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Thy lover's eye, so glazed and cold, dares not
entreat thy stay:
Duty and dereliction guide thee back to solitude.
Away, away! to thy sad and silent home;
Pour bitter tears on its desolated hearth; Watch the dim shades as like ghosts they go and come,
And complicate strange webs of melancholy mirth.
The leaves of wasted autumn woods shall float around thine head:
The blooms of dewy spring shall gleam beneath thy feet:
But thy soul or this world must fade in the frost that binds the dead,
Ere midnight's frown and morning's smile, ere thou and peace may meet.
The cloud shadows of midnight possess their
For the weary winds are silent, or the
is in the deep:
Some respite to its turbulence unresting knows ;
Whatever moves, or toils, or grieves, its appointed sleep.
Thou in the grave shalt rest—yet till phantoms flee
Which that house and heath and ga made dear to thee erewhile,
Thy remembrance, and repentance, and musings are not free
From the music of two voices and the of one sweet smile.
My baffled looks did fear yet dread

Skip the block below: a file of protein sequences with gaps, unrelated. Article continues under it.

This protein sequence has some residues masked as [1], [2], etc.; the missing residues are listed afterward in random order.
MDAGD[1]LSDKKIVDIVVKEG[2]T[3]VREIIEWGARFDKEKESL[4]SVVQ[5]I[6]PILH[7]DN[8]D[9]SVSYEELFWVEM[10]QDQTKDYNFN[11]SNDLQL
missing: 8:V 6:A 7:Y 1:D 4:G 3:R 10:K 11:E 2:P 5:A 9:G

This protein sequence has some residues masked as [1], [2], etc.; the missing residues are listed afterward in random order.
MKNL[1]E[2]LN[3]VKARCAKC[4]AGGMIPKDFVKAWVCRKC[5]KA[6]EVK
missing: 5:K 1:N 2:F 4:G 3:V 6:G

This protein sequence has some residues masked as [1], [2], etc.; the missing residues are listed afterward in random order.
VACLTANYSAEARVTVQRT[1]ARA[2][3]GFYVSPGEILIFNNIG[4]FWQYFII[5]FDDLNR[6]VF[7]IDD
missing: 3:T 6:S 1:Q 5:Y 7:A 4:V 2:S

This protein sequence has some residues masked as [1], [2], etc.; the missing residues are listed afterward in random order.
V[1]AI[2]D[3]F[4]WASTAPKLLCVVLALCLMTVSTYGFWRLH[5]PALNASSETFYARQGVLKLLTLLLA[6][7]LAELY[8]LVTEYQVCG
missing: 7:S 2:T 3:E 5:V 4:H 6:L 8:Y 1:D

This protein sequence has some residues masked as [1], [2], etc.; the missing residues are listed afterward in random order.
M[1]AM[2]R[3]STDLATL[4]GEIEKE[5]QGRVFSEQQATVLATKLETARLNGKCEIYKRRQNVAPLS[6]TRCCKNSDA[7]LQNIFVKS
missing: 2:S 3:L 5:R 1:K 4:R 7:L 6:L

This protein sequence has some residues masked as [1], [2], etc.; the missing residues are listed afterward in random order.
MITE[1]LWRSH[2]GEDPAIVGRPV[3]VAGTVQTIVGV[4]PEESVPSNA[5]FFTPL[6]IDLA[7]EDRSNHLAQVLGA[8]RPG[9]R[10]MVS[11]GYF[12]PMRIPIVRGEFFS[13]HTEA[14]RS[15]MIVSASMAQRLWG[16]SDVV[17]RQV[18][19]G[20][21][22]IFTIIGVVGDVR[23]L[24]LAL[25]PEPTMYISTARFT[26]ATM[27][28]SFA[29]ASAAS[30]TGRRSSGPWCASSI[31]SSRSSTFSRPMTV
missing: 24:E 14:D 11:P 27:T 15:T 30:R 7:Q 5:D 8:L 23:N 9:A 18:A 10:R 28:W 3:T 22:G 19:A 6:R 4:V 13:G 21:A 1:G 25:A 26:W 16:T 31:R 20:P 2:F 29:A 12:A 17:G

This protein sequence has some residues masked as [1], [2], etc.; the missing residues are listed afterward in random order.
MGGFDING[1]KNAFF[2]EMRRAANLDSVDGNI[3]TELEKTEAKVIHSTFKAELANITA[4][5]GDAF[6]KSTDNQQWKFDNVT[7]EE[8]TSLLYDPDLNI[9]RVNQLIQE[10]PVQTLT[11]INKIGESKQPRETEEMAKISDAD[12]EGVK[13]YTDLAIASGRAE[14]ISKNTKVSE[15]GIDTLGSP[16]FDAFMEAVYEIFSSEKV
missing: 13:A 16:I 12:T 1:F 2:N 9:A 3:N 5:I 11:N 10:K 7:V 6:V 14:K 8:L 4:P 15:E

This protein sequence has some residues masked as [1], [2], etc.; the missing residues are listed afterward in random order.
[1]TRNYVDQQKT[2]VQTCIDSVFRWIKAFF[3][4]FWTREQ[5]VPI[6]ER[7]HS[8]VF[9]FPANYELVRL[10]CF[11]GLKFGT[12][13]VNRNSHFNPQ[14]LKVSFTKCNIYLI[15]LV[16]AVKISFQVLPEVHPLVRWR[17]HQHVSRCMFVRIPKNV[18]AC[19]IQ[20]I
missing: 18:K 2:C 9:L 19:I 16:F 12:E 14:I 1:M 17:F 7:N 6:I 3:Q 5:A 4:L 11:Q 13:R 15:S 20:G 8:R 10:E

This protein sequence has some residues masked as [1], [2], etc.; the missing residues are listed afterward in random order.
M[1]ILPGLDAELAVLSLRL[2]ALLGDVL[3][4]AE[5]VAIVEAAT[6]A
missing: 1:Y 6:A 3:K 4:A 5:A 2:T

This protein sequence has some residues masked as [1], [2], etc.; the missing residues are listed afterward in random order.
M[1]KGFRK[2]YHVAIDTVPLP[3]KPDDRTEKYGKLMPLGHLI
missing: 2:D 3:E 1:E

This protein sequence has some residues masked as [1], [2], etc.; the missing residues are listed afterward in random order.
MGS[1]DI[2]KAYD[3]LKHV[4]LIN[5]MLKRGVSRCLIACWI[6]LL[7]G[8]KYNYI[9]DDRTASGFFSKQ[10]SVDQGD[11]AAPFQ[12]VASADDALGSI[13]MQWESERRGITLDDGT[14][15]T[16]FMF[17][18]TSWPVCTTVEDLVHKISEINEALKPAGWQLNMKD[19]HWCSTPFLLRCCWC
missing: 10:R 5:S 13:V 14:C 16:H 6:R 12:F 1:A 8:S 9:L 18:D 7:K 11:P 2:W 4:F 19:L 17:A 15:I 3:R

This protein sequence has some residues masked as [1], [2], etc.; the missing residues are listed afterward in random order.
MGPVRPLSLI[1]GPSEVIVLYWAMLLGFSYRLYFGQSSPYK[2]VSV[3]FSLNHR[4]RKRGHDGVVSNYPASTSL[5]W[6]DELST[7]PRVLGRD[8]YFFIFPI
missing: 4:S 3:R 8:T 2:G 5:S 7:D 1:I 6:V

To meet thy looks - I could not know
How anxiously they sought to shine
With soothing pity upon mine.
To sit and curb the soul's mute rage
To curse the life which is the cage
Of fettered grief that dares not groan,
Hiding from many a careless eye
Whilst thou alone, then not regarded,
thou alone should be,
To spend years thus, and be rewarded,
When none were near- -Oh! I did wake
From torture for that moment's sake.
Upon my heart thy accents sweet
peace and pity fell like dew
On flowers half dead; - thy lips did meet
Mine tremblingly; thy dark eyes threw Their soft persuasion on my brain,
Charming away its dream of pain.
We are not happy, sweet! our state
More need of words that ills abate;
Reserve or censure come not near Our sacred friendship, lest there be No solace left for thee and me.
Gentle and good and mild thou art,